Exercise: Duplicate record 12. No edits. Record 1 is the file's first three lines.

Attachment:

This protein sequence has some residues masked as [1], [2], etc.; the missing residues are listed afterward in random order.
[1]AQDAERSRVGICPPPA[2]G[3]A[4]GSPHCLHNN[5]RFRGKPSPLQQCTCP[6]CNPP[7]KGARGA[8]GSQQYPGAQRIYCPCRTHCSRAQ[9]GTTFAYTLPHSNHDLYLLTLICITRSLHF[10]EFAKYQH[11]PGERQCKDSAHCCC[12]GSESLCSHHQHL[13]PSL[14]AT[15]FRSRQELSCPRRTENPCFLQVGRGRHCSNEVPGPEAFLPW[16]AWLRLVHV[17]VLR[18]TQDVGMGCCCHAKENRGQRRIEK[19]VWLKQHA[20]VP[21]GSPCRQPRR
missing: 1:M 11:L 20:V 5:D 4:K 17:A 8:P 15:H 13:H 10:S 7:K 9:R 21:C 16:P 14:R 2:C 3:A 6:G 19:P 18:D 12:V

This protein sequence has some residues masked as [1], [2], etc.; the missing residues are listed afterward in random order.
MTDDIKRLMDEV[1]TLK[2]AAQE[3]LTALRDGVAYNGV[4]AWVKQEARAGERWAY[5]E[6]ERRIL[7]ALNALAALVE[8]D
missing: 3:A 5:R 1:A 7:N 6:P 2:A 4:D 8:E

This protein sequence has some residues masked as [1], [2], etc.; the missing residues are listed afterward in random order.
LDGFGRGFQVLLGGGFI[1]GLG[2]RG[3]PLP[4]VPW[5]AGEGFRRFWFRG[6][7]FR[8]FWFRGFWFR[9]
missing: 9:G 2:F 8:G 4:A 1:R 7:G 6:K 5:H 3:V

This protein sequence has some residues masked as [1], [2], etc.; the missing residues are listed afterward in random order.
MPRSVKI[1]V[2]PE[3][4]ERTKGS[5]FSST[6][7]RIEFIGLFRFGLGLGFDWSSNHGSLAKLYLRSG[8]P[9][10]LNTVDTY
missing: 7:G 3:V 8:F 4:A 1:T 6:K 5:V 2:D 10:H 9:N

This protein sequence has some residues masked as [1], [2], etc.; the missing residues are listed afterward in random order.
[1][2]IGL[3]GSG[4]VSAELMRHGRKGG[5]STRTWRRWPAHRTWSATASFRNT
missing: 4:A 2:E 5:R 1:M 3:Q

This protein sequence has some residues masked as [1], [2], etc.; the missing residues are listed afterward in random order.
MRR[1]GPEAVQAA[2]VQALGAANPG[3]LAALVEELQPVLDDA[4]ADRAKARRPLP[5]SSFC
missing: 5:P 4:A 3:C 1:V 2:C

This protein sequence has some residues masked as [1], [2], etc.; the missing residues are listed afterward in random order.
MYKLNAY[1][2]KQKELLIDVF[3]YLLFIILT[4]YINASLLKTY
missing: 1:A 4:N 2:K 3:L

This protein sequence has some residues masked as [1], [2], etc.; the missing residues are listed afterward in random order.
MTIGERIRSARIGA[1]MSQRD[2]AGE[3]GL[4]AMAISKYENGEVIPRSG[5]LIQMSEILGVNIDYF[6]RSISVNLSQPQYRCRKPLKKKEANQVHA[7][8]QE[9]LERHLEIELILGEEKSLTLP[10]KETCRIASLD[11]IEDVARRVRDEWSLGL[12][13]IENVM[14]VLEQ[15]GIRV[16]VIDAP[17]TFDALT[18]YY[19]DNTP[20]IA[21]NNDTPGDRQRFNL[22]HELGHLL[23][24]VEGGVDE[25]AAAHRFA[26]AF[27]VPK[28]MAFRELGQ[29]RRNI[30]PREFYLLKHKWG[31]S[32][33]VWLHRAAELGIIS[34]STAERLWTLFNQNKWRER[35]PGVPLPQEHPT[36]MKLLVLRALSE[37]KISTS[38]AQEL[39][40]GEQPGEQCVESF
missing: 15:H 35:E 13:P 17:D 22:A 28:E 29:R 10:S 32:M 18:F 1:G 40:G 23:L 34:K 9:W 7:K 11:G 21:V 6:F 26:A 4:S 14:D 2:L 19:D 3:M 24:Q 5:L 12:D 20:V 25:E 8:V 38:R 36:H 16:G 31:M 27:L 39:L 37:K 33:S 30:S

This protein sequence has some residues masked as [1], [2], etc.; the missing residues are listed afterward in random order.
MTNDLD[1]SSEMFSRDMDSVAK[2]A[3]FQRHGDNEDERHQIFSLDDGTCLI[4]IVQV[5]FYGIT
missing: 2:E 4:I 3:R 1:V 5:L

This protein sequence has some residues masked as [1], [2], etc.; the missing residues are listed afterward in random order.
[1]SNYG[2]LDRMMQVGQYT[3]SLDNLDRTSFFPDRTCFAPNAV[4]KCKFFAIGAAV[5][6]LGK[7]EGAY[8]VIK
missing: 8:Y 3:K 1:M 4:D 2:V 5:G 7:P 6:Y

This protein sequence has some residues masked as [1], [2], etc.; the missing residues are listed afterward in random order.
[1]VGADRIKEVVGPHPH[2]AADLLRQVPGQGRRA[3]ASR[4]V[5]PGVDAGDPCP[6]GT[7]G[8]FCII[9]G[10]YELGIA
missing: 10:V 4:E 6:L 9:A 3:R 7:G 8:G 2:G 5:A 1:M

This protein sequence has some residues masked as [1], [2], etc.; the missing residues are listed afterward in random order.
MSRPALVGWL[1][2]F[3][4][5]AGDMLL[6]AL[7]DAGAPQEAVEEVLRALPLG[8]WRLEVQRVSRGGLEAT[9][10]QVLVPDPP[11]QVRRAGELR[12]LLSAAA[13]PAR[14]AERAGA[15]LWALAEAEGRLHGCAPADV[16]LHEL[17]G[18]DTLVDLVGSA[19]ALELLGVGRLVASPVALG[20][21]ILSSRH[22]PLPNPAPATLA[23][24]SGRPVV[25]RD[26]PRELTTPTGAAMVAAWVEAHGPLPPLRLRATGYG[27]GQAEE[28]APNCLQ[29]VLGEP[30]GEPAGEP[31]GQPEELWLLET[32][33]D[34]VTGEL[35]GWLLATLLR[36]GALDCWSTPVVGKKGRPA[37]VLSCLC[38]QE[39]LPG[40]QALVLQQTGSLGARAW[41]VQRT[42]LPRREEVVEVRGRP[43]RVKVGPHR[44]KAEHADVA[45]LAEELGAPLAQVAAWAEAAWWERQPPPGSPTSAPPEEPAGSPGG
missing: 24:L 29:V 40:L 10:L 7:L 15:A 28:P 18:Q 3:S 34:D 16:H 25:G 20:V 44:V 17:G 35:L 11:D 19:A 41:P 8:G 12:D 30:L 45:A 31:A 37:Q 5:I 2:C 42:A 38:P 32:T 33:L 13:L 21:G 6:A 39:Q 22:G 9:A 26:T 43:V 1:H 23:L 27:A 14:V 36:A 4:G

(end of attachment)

This protein sequence has some residues masked as [1], [2], etc.; the missing residues are listed afterward in random order.
MSRPALVGWL[1][2]F[3][4][5]AGDMLL[6]AL[7]DAGAPQEAVEEVLRALPLG[8]WRLEVQRVSRGGLEAT[9][10]QVLVPDPP[11]QVRRAGELR[12]LLSAAA[13]PAR[14]AERAGA[15]LWALAEAEGRLHGCAPADV[16]LHEL[17]G[18]DTLVDLVGSA[19]ALELLGVGRLVASPVALG[20][21]ILSSRH[22]PLPNPAPATLA[23][24]SGRPVV[25]RD[26]PRELTTPTGAAMVAAWVEAHGPLPPLRLRATGYG[27]GQAEE[28]APNCLQ[29]VLGEP[30]GEPAGEP[31]GQPEELWLLET[32][33]D[34]VTGEL[35]GWLLATLLR[36]GALDCWSTPVVGKKGRPA[37]VLSCLC[38]QE[39]LPG[40]QALVLQQTGSLGARAW[41]VQRT[42]LPRREEVVEVRGRP[43]RVKVGPHR[44]KAEHADVA[45]LAEELGAPLAQVAAWAEAAWWERQPPPGSPTSAPPEEPAGSPGG
missing: 24:L 29:V 40:L 10:L 7:L 15:A 28:P 18:Q 3:S 34:D 16:H 25:G 20:V 44:V 17:G 35:L 11:D 19:A 41:P 8:G 12:D 30:L 45:A 31:A 37:Q 5:I 2:C 42:A 38:P 32:T 33:L 13:L 21:G 6:A 39:Q 22:G 9:A 26:T 43:V 1:H 23:L 27:A 14:V 36:A 4:G